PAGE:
Mark Gleeson: The anorak's anorak

Mark Gleeson is a living legend of African football—and probably the only man at the Africa Cup of Nations who has been photographed naked for the Serbian edition of Playboy.

It was not full frontal, which is just as well as he’s taller than Peter Crouch. It was just a picture of his big toe, with a palm tree in the background, but it was important to the editorial staff back in the Balkans to establish that Mark Gleeson was in fact a real person.

Why? Gleeson features in a few books by the former Observer columnist and renowned football author, Simon Kuper, who wrote in particular of a wacky trip to Swaziland with Gleeson, who describes himself as “the anorak’s anorak”.
Kuper’s article was translated for Playboy in Belgrade and they wanted a number for Gleeson.

“They called and asked me ‘Are you a real person?’ I said yes and they wanted photographic evidence. So that’s where the big toe came into the picture.”

He tells me this story during one of the highlights of any Africa Cup of Nations, the biennial dinner with Gleeson.

Fifteen years ago he started out on a quest to do what nobody has ever done and build a record of football on this continent. His efforts are recognised by Fifa—for whom he is the official archivist for Africa—and without him nobody would know how many caps which players have, how many goals have been scored in the African Champions League and so on and so on. This sort of thing is taken for granted in Europe and elsewhere, but in Africa next to nothing is known. Or was known, until Gleeson stepped in.

As an example, I tried to find out what I could about the first tour of Britain by a team from Ghana, then the Gold Coast, back in 1951. The only mention of that historic visit is a minute of an FA committee meeting in the Soho Square archives, which reads: “It was agreed to pay the Gold Coast AFA 17s 6d [87p] towards the costs of their tour.” In Ghana there is nothing. When a researcher once visited the Nigerian FA records section/library he found a grand total of three publications.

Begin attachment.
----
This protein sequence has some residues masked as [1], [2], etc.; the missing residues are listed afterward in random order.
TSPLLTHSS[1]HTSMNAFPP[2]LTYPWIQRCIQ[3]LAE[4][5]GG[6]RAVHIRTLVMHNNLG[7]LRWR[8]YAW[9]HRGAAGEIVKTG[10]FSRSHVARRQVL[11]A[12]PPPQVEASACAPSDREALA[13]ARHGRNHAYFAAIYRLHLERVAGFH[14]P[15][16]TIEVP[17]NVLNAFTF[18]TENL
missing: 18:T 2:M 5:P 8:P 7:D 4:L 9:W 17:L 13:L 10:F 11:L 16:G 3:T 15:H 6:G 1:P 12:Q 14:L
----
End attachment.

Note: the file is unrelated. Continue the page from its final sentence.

Much of the evening’s conversation revolved around Gleeson’s garage back home in Cape Town. It holds his drum kit and other unimaginable treasures—if you like that sort of thing. He has photocopied team line-ups from years and years of matches in the top African club competitions. “CAF [the continental federation] burned the rest when they moved offices in Cairo recently,” says a horrified Gleeson. He went with his wife to copy as much as he could before CAF moved.

He also has the complete record—and there is plenty of it—of the “whites only” FA in South Africa that was suspended from world football, and piles of information, which took many hours of difficult research to unearth, on the “blacks only” league, which was scarcely reported. He wants to compile a record of every game played in that league before football became mixed in 1976.

He knows everything and everyone. He tells of the Brits who played in South Africa years ago.

“I saw George Best play at the Rand Stadium—a full house. Bobby Moore made plenty of visits, Johnny Haynes, Budgie Byrne. In one season, I think it was 1999, Budgie Byrne, his two sons and his son-in-law all coached teams in Cape Town in the South African league. He was at Cape Town Spurs, his son David at Santos, Mark at Hellenic and Gavin Hunt, who married Budgie’s only daughter, Karen, was at Seven Stars. Nine weeks in, David was sacked.”

“Didn’t David win a cap for South Africa?” asks one of our well-informed dining companions. “No,” says Gleeson. “He got an under-23 cap at the age of 35 against the United States.”

Did you also know that Lucas Radebe played in goal for Bophuthatswana against a South African amateur XI? That Eusebio’s dad was Angolan? That two brothers currently playing international football turn out for different countries, Uganda and Rwanda?

And did you know this: no team in world football is compelled to send its team lists to Fifa for archiving. There is no record of the line-ups for senior international matches—just scores and the venue.

“It’s scandalous,” says Gleeson, who is not your normal dysfunctional football nerd. He is a family man with children (most unusual in nerdland) and is great company.

“Now it’s even worse than it used to be. Surely Fifa should recognise the value of this information? What are they playing at?”

He invited me to see his garage during the 2010 World Cup. How can I say no?—Â

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